Wednesday, May 4, 2011

Writer's Conference Synergy

Last Saturday I attended a writer’s conference in American Fork organized by the American Fork Arts Council. Maybe I should say “participated in”, rather than “attended”, since I was busy in every session. I was apprehensive at first, when I was asked to give one ten minute speech, sit on four panels, and give another 40-minute presentation all on one day. Did having one novel released through a small market publisher really qualify me as an “expert” on the topics I’d been given?

The first two people I met at the conference didn’t make me feel much more confident. The first was a professor of English at Utah Valley University, and the second was Dene Low, author of Petronella Saves Nearly Everyone (Houghton Mifflin) with an M.A. in Creative Writing and a PhD in Rhetoric and Composition. Other hyper-talented and educated people with multiple publication credits and plenty of conference experience surrounded me. I wondered if maybe they thought they had invited that other Mike, Mike Knudson, who spells his last name differently and has a successful line of children’s books. In fact, maybe that Mike would walk in at any moment and ask what I was doing in his chair.

When my time came to speak, the lady conducting introduced me and showed the audience my book. Whew, they did know who I was and what I’d written and they still invited me. I stood up and spoke briefly about my 20-year journey to bring The Rogue Shop to light, with a focus on that “writing monkey” that I never could get off my back. I ended with the exclamation “Embrace the Monkey!” which drew laughter and applause. Now I felt at home. These were good people.

At lunch, I sat next to a nationally published novelist and an accomplished poet and was able to carry on a competent conversation with them. Midway through my ham-and-swiss, one of the ladies from the book sales desk came over to inform me that the stack of books I had brought were sold out, and did I have any more? Sadly, I didn’t. I had also sold through a big stack at “Write Here in Ephraim” three weeks before, but I still hadn’t learned my lesson: When participating at a conference, there is always a chance you will become suddenly and temporarily famous within a 20-yard radius of your person. Always bring more books than you think you should. My speech in the opening session had branded me the “The Monkey Guy”, and had created a demand for my book that I couldn’t meet on the spot.

In the first afternoon session, I faced a group of a dozen or so writers with Jennifer Fielding, Acquisitions Editor at Cedar Fort. Our panel was entitled “What to Expect during the Publishing Process”. The writers had great questions and despite very little preparation and absolutely no comparing of notes beforehand, I think Jennifer and I did a fine tag-team job of answering them.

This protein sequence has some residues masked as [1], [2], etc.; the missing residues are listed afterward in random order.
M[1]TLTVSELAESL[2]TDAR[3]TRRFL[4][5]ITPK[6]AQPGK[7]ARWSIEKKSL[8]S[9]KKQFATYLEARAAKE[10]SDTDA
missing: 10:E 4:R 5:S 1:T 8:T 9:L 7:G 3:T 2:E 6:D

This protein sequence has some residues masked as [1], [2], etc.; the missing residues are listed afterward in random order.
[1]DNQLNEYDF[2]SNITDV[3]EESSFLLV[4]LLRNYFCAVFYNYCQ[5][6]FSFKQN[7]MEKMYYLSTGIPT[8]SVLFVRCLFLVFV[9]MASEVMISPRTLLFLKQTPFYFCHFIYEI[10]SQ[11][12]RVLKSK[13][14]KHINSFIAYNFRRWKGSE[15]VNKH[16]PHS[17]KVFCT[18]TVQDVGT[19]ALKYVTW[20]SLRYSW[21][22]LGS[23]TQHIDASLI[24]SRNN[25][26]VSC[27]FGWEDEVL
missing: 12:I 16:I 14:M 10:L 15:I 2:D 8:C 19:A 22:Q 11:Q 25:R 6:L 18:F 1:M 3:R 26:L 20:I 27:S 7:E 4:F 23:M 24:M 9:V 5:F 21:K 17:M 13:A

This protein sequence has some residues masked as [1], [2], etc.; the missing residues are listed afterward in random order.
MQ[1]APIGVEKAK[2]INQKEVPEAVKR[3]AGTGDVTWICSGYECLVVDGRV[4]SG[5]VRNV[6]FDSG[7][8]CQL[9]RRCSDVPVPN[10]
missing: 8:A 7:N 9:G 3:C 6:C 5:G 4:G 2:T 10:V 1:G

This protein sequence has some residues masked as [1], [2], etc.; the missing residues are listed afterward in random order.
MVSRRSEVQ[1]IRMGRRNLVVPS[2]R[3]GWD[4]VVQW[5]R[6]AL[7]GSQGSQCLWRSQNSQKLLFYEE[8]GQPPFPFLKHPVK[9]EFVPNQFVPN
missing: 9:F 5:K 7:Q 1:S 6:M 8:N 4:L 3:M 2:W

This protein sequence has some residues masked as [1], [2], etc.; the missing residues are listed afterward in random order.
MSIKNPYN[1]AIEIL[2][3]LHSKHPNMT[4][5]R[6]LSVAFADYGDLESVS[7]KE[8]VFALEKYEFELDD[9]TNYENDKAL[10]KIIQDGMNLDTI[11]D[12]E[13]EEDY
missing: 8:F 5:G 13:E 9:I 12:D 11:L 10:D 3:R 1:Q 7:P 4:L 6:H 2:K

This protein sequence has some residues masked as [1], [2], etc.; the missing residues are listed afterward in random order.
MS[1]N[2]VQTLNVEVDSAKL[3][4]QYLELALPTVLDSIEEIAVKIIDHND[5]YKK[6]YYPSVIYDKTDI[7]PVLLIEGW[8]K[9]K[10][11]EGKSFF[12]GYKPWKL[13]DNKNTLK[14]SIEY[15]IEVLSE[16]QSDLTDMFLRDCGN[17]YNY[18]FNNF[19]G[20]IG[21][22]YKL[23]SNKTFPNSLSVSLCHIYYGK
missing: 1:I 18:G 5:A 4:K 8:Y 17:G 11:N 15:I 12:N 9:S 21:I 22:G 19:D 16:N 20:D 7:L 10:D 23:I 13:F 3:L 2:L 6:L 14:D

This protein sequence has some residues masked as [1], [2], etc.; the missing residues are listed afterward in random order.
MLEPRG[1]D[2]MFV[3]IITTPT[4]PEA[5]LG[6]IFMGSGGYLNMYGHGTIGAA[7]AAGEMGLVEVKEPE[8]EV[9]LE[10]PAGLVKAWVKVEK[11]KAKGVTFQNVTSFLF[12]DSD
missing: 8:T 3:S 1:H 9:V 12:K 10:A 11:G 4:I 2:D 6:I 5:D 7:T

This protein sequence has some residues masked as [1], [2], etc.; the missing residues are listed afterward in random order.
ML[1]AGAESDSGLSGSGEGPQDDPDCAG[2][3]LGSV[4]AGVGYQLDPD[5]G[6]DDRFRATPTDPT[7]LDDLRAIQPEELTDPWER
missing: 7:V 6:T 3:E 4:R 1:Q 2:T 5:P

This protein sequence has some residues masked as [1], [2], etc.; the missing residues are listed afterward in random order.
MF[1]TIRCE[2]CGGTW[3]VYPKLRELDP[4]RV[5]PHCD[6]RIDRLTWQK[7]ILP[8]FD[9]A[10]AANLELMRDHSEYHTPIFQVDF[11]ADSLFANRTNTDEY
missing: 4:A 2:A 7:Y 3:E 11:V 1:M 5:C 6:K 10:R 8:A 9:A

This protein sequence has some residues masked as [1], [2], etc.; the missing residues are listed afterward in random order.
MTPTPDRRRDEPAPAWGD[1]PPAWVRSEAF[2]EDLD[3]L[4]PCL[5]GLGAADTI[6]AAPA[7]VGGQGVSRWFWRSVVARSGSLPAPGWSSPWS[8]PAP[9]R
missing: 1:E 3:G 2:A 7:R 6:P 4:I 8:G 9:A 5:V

The final breakout was the one that scared me most. I had been asked to speak on my blog series “The 7 Habits of Highly Effective Novelists” for 40 minutes. Intelligent people piled into the room and filled the chairs. More came in, bringing chairs from the other room. They all wanted to be Highly Effective Novelists, and they were looking to the “Monkey Guy” to tell them how. Signed copies of The Rogue Shop sat on several laps. The least I could do is be somewhat effective at delivering the message. I had prepared my notes well and did my best. Within a few minutes I realized there was no reason to feel uncomfortable. Writers are the least judgmental of people, and conferences are one place where we see each other not just as literary entities but as human beings. All the flaws and quirks of personality are on display, and although we may be at various places of success with our writing, we’re all on the same road. That’s the joy of a small, live writer’s conference.

At the end of the day, I felt much better about accepting future invitations to such events and participating as much as I can. It’s not that my delivery or presentation has become any better, or that I’ve become more of an “expert” than I was before. It’s just my newfound knowledge that writers, as a group, can be trusted with the fragility of a rookie presenter’s confidence. Those that see me as a little further down the road want to be where I am, and those already well ahead of me are happy to see me coming along behind them. Writers have no secrets about writing – we liberally share the best of what we’ve learned, because sharing is what literary expression is all about. Despite the business reality that we all compete with each other for a limited market share, writers don’t see it as a zero-sum game; We’re all determined to create our own niche, our own market, and it doesn’t have to come at anyone else’s expense. This spirit of synergy, devoid of competition, is what draws us all along toward our dreams. Writing is a solitary endeavor, but we don’t have to do it alone.


Rachael Renee Anderson said...

Sounds like a fun and successful experience for you, Michael! And I love how you concluded it all. So true, and thanks for sharing. I'm sure AF will be wanting you back next year. :)